القاعدة ذات الصلة
Italy
Practice Relating to Rule 47. Attacks against Persons Hors de Combat
Italy’s IHL Manual (1991) provides that grave breaches of international conventions and protocols, including “attacks against persons hors de combat”, are considered as war crimes. 
Italy, Manuale di diritto umanitario, Introduzione e Volume I, Usi e convenzioni di Guerra, SMD-G-014, Stato Maggiore della Difesa, I Reparto, Ufficio Addestramento e Regolamenti, Rome, 1991, Vol. I, § 85.
Italy’s LOAC Elementary Rules Manual (1991) provides: “A combatant who is recognized (or should be recognized) as being out of combat may not be attacked.” 
Italy, Regole elementari di diritto di guerra, SMD-G-012, Stato Maggiore della Difesa, I Reparto, Ufficio Addestramento e Regolamenti, Rome, 1991, § 72.
Italy’s Combatant’s Manual (1998) instructs: “Cease to fight anyone who surrenders or is hors combat.” 
Italy, Manuale del Combattente, SME 1000/A/2, Stato Maggiore Esercito/Reparto Impiego delle Forze, Ufficio Dottrina, Addestramento e Regolamenti, 1998, § 250.
Italy’s IHL Manual (1991) states that it is prohibited to use violence “to kill or injure an enemy … when he, having laid down arms or having no longer means of defence, has surrendered at discretion”. It also forbids “firing at the shipwrecked”. 
Italy, Manuale di diritto umanitario, Introduzione e Volume I, Usi e convenzioni di Guerra, SMD-G-014, Stato Maggiore della Difesa, I Reparto, Ufficio Addestramento e Regolamenti, Rome, 1991, Vol. I, § 8(2) and (3).
Italy’s LOAC Elementary Rules Manual (1991) states: “A combatant who is recognized (or should be recognized) as being out of combat may not be attacked (surrendering, wounded, shipwrecked in water …). The intent to surrender can be shown with a white flag.”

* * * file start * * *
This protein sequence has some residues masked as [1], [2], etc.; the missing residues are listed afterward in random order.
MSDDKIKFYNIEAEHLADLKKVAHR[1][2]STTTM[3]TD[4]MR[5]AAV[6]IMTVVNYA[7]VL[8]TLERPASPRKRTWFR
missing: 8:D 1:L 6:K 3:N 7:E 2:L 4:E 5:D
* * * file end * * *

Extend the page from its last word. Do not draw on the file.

Italy, Regole elementari di diritto di guerra, SMD-G-012, Stato Maggiore della Difesa, I Reparto, Ufficio Addestramento e Regolamenti, Rome, 1991, § 72.
Furthermore, one of the rules to be observed when confronted with enemy combatants who surrender is “to spare them”. 
Italy, Regole elementari di diritto di guerra, SMD-G-012, Stato Maggiore della Difesa, I Reparto, Ufficio Addestramento e Regolamenti, Rome, 1991, p. 29.
Italy’s Combatant’s Manual (1998) states: “IT IS NOT PERMITTED to attack enemy soldiers demonstrating the intention to surrender.” 
Italy, Manuale del Combattente, SME 1000/A/2, Stato Maggiore Esercito/Reparto Impiego delle Forze, Ufficio Dottrina, Addestramento e Regolamenti, 1998, § 250.
(emphasis in original)
Italy’s Law of War Decree (1938), as amended in 1992, provides that it is prohibited to use violence “to kill or injure an enemy … when he, having laid down arms and having no longer means of defence, has surrendered at discretion”. It also forbids “firing at the shipwrecked”. 
Italy, Law of War Decree, 1938, as amended in 1992, Article 35(2) and (3).
Upon ratification of the 1977 Additional Protocol I, Italy declared: “The word ‘feasible’ means that which is practicable or practically possible, taking into account all circumstances ruling at the time, including humanitarian and military considerations.” 
Italy, Declarations made upon ratification of the 1977 Additional Protocol I, 27 February 1986, § 2.